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Plans progress for Philadelphia2035 project

Planning ahead: Community stakeholders participated in the first North Delaware District meeting for the Philadelphia2035 project last Thursday. Above, one of the reports discussed revealed that one-fourth of district residents commute to the suburbs for work, while 24 percent travel to Center City and 11 percent stay within the district. WILLIAM KENNY / TIMES PHOTO

People who live and do business in the neighborhoods along the North Delaware River waterfront think quite highly of many features of their communities.

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Some folks enjoy the diverse retail shopping districts and malls. Others take advantage of the highly rated educational institutions and easily accessible transportation options. Just about everyone views the area’s parks and recreation centers as a strength.

Those were some of the consensus observations of about 40 community stakeholders who participated in the City Planning Commission’s first North Delaware District meeting for the Philadelphia2035 project last Thursday evening at the Holmesburg Recreation Center.

North Delaware is the third of five Northeast-based districts to start the months-long planning process, which is intended to shape the area’s physical development over the next 20 years. Commission officials hope to release the new North Delaware District plan by February, much like they’ve already done for the Lower Northeast and Central Northeast districts. Two other Northeast-based districts — Upper Far Northeast and Lower Far Northeast — are classified as “future phases.” Citywide, there are 18 districts including 10 that have completed plans and two that are in progress as part of the decade-long project.

“We’re hoping to get as many stakeholders engaged and provide a variety of opportunities for them to contribute,” said City Planner Larissa Klevan, the North Delaware project manager. “We’re interested in every person’s opinion. We’re trying to get everybody’s ideas on paper. Our final objective is to produce a plan that will guide development in the North Delaware District.”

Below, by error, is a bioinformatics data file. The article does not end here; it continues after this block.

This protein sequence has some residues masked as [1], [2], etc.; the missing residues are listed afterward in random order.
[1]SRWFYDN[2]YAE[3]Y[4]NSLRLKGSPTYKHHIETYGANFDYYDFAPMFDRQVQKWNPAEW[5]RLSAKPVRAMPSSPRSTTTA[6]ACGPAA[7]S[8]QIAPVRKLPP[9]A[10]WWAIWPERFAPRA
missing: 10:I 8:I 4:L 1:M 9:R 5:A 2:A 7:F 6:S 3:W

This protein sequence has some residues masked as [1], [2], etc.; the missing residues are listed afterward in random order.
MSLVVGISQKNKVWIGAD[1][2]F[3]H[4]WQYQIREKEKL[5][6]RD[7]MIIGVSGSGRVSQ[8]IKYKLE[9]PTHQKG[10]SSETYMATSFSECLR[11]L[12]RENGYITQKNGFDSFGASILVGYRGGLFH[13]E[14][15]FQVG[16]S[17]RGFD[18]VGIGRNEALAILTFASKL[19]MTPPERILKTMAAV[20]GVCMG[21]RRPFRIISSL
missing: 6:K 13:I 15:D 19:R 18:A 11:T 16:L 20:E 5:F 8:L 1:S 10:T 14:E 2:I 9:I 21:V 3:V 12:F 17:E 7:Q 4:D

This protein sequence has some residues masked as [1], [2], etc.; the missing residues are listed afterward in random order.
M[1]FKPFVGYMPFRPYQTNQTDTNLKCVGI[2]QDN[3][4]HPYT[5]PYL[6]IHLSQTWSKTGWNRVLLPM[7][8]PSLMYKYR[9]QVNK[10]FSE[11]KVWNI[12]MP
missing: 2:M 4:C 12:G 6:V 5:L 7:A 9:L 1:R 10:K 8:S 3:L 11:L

Geographically, the district includes all or parts of Wissinoming, Tacony, Mayfair, Holmesburg, Upper Holmesburg and East Torresdale. The territory spans as far south as the Frankford Arsenal and Cheltenham Avenue in the Wissinoming area and as far west as Bustleton Avenue and Roosevelt Boulevard in Mayfair. It narrows in the northern end, spanning from the river to Frankford Avenue through Upper Holmesburg and East Torresdale. It has about six miles of riverfront property, much of it unutilized or under-utilized industrial land.

In keeping with the standard district planning process, Klevan briefed meeting attendees on relevant trends for the area, including demographics, housing and employment, as researched by the commission staff. Population increased to almost 93,000 in the 2010 census as compared to just under 90,000 a decade earlier, reversing a slight population decline in the previous decade. The senior population is declining, but all other age groups are growing.

Ethnic diversity is growing, too. In 1990, 97 percent of residents were white. Twenty years later, the white population was 74 percent, with 13.3 percent black, 4.2 percent Asian and 5.5 percent other races. The planning commission also reports that Latino population of any race in the district grew from 1.2 percent in 1990 to 12.1 percent in 2010. However, such a comparison is likely invalid because the U.S. Census Bureau changed how it documents race and “Hispanic or Latino” ethnicity for the 2000 and 2010 censuses.